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0289 Innermost Asia : vol.2
Innermost Asia : vol.2 / Page 289 (Grayscale High Resolution Image)

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doi: 10.20676/00000187
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Sec. iii]   FROM BUGUR TO KUCHA   8oi

canals from which these receive irrigation are fed partly by springs and partly direct from the outfall of the river. It was of interest to note how small was the volume of water carried by these canals as compared with that subsequently measured in the canals from the Muz-art river, which irrigates the principal portion of the oasis. Near the canal of the Och-kara tract a hearty welcome awaited me on the part of Sahib `Ali Khan and the sturdy Pathan traders under him. Escorted by them through lively village lanes we reached the pleasant suburban garden, near the eastern bank of the river and not far from the town, that had been secured from the Qazi of Kucha as my camping-place and temporary base at the head-quarters of the district.

After this summary account of the region crossed on our journey from Korla to Kucha it still

remains for us to consider the itinerary describing the route between the two places as it ran in Tang times.' M. Chavannes's extract from the T`angshu, Chap. XLIII. b, renders it as follows :

` After leaving Yen-ch`i (i. e. Kara-shahr) A   , by going to the west, one passes at the end of

5o li the defile of the Iron Gates, Tieh-mên kuan 3' p9   . 20 li farther on one arrives at the

town of the military post of Yii-shu   4ijt. 200 li farther on one arrives at the military post of

Yii-lin 4411   . 50 li farther one arrives at the military post of Lung-ch`iian    . 6o li farther

one arrives at the military post of Tung-i p`i     , 4I . 70 li farther one arrives at the military
post of Hsi-i p`i ati r , 4{', . 6o li farther one arrives at the military post of Ch`ih-an , j. 120 li farther one arrives at the seat of the protectorate of An-hsi (Kucha).'

In addition to the terminal point of the route, which, as we shall see, can be safely placed in

close vicinity to the present town of Kucha, we can definitely locate also the starting-point and the two initial stages. I have shown in Serindia that the ` defile of the Iron Gates ', T`ieh-mên kuan, mentioned also in the Chin Annals, undoubtedly corresponds to the river defile above Korla through which the Konche-darya has cut its way from the Baghrash lake into the plains of the Tarim basin.2 The distance of 5o li indicated by the itinerary agrees closely enough with that from Baghdadshahri, the site of the ancient capital of Yen-ch`i or Kara-shahr (Map No. 25. A. I), to the point where the road leading towards Korla enters the eastern end of the defile. The ` town of the military post of Yü-shu ' can on general topographical grounds be safely located near the eastern extremity of the Korla oasis which the high road reaches after passing through the defile for a distance of about seven miles.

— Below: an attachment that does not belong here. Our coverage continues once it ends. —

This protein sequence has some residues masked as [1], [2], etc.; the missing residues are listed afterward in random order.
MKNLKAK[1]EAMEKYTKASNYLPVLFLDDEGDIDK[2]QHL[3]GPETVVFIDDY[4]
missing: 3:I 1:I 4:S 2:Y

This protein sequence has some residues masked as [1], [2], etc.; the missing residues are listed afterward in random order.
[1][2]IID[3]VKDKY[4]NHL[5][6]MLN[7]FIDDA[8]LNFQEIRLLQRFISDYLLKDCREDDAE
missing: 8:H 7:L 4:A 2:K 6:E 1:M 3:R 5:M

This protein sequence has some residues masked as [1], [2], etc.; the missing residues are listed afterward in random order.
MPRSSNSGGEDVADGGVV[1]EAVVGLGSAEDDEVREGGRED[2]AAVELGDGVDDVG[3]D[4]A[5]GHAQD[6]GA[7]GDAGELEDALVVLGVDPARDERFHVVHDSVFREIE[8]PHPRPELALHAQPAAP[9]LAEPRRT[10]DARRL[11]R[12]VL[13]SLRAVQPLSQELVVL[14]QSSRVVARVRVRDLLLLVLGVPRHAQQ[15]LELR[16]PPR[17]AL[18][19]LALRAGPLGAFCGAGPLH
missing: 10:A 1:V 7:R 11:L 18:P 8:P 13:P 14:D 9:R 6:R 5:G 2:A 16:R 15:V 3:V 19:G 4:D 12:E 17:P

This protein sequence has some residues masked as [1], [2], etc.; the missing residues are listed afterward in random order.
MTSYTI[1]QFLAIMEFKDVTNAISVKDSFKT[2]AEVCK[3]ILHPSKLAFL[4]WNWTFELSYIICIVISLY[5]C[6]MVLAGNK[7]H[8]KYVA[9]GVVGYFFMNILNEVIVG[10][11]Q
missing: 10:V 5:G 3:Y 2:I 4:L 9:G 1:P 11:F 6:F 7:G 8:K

Beyond this point we have at present no help for the identification of the successive stages

beyond that which the relative distances stated in the itinerary can give. With regard to these it should at once be pointed out that their aggregate length, 56o li, distinctly suggests that the ancient highway followed a line shorter than that of the present cart-road between Korla and Kucha. On this our measurements by cyclometer amounted to a total of 175 miles between the towns of Korla and Kucha. Reference to the map (No. 17. B, D. I) will show that from the oasis of Bugur to Kucha the road now follows what is practically a straight line along the foot of the outermost hills of the Tien-shan. It is by nature the easiest line for traffic, and the succession of ruined towers and stations met along it from Lai-su onwards, as described below, leaves no doubt that the same line was followed by the ancient highway.

The position is different as regards the eastern and longer portion of the road—that between

Korla and Bugur. Here the present road makes a not inconsiderable detour to the north, as Map No. 2I. A—D. I shows, being obliged, in order to keep within reach of water and supplies, to follow the chain of existing small oases all of which lie quite close to where the streams irrigating them debouch from the foot-hills. If we may assume that these streams in ancient times carried their water for some distance farther south into what is now scrub-covered desert—and the areas of old and now

1 Cf. Chavannes, Turcs Occid., pp. 7 sq.   2 See Serindia, iii. p. 1228.


T`angshu itinerary from Karashahr to Kucha.

Stations from Karashahr to Korla.


Western portion of route.


Shorter route W. of Korla.